Before J. Edgar Hoover placed her on the FBI Most Wanted List, Angela Davis was tied up in a very different sort of legal matter. At the outset of the 1970s, she was a radical black academic, supremely qualified to teach at UCLA. But she was a member of the Communist Party.
A year into her appointment in the philosophy department, Davis found herself fighting the California Board of Regents to keep her post. The case against her rested on academic freedom, defined as the freedom to pursue truth without “any control or authority except the control or authority of the rational methods by which truth is established.” Communists, it was believed by the Reagan-backed Regents at the time, were automatically disqualified.
Writing in the New Republic after Davis won her first bout against the Regents, Arnold S. Kaufman argued that to fire Davis “would be to violate any conception of academic freedom one claims to be defending. The relevant questions are: Does she conceal her belief? No. Does she defend it through reasoned argument? Yes. Does she permit her students to counter her views? Yes.”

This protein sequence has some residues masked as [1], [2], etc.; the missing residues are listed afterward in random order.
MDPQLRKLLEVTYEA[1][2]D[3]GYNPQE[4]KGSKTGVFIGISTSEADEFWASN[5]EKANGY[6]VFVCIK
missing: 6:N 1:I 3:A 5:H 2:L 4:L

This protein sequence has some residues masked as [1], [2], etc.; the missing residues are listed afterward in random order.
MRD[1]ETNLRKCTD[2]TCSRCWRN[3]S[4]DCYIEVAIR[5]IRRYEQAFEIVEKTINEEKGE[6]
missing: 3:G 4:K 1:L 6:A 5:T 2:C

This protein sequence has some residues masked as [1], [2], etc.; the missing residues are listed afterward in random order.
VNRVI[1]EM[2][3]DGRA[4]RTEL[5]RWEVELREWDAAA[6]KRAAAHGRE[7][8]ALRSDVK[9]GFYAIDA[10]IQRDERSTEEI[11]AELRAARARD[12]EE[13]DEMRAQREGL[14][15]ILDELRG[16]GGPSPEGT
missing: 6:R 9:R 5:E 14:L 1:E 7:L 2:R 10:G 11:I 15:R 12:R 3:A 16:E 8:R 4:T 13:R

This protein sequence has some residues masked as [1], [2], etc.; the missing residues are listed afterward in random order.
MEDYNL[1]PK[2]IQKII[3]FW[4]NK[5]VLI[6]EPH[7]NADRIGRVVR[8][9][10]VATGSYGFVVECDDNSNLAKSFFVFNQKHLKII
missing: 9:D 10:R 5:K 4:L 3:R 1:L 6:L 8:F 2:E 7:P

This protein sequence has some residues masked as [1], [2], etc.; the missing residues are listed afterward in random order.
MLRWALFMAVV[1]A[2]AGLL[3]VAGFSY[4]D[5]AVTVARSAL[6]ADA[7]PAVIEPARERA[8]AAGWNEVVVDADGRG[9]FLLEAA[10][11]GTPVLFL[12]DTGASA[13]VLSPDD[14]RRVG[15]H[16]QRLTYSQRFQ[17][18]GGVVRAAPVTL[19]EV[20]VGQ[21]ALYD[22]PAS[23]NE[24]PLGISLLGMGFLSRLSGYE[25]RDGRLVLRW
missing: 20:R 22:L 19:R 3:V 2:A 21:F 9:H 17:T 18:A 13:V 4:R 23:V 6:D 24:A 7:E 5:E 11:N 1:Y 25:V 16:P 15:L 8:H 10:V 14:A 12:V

Those questions posed by Kaufman remain relevant, as debates over academic freedom have broadened into equally serious debates concerning student expression. Davis, who turned 72 today, was ultimately dismissed for criticizing the police, another area in which she continues to make impassioned arguments to this day.